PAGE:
The 2012 Movie “Jules Verne’s Mysterious Island” Adds a Time-Traveling Twist to this Steam-era Classic

Alternate poster Jules Verne’s Mysterious Island


What Was Different?

In this made-for-SyFy flick, the island is relocated to the Bermuda Triangle. Ships regularly disappear from this spot because of a rift in time that sucks in travelers. This allows them to include pirates and refugees from the American Civil War, but also some ladies from the present.

Ever since the 1961 film, the trend with movie adaptations is to add some kind of creepy critter. In both the 1961 the 2005 versions, all of the animals on the island grew to huge proportions. In this one, there’s a giant octopus blocking their escape by sea. Plus, the island is overrun by apelike creatures who (spoiler alert) turn out to be Nemo’s disenfranchised crew.

Verne’s original story is a fairly subtle tale about people trying to figure out who is helping them. It is first and foremost a mysterious puzzle to solve. Like fixating on the giant squid attack in 20,000 Leagues Under the Sea, the filmmakers seem a lot more interested in making a monster movie than actually telling Verne’s story.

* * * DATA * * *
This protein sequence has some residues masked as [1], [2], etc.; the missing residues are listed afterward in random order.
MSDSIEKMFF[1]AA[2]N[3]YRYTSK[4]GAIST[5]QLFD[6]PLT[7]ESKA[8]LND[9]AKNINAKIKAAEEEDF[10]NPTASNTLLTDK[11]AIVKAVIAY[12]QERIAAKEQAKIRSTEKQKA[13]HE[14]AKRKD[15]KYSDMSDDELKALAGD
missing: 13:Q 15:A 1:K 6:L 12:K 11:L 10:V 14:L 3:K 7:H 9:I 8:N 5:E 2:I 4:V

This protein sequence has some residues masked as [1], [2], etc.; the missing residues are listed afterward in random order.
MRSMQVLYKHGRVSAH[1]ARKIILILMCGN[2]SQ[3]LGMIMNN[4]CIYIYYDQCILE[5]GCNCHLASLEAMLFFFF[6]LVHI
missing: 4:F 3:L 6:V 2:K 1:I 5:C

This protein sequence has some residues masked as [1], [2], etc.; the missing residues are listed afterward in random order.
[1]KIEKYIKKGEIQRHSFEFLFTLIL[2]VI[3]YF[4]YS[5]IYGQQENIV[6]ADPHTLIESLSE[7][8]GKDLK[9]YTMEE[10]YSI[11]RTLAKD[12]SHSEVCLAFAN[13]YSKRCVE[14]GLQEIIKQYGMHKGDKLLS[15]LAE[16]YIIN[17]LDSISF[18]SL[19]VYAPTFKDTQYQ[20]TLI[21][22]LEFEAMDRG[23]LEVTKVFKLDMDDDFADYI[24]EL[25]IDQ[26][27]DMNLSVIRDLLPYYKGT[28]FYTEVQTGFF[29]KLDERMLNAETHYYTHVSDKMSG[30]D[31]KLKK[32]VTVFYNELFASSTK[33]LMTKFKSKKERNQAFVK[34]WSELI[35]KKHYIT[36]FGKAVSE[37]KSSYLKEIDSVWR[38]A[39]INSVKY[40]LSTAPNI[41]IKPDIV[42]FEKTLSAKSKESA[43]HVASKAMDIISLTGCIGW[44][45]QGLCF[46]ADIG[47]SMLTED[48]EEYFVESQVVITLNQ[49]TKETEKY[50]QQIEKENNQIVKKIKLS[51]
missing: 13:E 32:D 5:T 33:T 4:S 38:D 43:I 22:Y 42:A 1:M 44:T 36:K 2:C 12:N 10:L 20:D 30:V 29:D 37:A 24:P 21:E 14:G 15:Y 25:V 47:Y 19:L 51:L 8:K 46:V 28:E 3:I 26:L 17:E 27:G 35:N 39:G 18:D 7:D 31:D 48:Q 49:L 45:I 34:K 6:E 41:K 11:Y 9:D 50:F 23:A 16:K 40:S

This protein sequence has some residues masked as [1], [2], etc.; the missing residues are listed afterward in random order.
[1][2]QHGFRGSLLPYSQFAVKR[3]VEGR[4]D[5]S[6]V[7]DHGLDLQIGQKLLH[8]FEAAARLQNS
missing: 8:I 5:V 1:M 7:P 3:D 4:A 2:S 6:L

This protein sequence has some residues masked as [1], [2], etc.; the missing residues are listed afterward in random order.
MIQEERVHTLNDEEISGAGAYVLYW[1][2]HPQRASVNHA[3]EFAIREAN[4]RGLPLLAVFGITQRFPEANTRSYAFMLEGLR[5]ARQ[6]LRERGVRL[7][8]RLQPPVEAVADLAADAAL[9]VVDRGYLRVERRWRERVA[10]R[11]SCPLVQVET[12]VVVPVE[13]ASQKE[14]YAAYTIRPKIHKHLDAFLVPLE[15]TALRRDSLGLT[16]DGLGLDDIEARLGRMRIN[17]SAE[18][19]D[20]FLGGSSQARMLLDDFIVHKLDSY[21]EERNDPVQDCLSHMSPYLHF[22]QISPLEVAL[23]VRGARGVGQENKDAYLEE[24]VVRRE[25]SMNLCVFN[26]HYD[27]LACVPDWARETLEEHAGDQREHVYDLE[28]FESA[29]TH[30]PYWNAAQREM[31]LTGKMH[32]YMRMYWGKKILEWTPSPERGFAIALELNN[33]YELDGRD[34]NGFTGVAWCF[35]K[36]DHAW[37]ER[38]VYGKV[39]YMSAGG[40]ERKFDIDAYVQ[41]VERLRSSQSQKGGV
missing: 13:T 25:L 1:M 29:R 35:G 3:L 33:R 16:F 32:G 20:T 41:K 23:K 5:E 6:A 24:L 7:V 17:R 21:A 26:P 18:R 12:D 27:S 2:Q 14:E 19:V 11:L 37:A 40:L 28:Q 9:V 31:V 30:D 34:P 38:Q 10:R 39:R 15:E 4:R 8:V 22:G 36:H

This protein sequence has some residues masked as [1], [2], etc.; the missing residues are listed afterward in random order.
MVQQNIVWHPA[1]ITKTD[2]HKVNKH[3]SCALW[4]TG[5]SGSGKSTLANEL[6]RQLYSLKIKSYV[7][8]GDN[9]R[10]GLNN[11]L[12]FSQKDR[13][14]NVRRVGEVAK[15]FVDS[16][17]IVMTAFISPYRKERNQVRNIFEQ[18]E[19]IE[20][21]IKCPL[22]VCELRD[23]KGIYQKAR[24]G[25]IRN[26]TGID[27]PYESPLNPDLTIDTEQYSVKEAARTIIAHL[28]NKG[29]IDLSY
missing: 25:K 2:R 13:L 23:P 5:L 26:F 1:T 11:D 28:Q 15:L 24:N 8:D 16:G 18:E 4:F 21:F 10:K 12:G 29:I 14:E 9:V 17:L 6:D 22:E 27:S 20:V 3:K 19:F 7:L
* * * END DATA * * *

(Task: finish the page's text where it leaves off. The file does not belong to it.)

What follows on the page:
What did I think of Jules Verne’s Mysterious Island (2012)?

Even though it’s not a faithful adaptation, I really enjoyed the time-travel twist. It really called attention to how much has changed in the past 150 years. Despite many of the characters coming from the same country, there are culture clashes because of advances in technology and social norms. The writing had a few holes, and the acting was pretty hit or miss, but it was a fun movie all the same. Of course, I like “bad” movies so I will probably put with more than your average movie viewer. If you want a bigger-budget experience, I’d recommend  the 2005 made-for-Hallmark film, Mysterious Island. That one stars Kyle MacLachlan as the leading man, and Patrick Stewart as Nemo.

This mockbuster was made to piggyback on the major motion picture release the same year of Journey 2: The Mysterious IslandThis decidedly in-steamy film is a sequel to Brendan Fraser’s Journey to the Center of the Earth (2008). I’ll bring you reviews of those steam-adjacent films as well, so stay tuned for even more Verne before the month is over!

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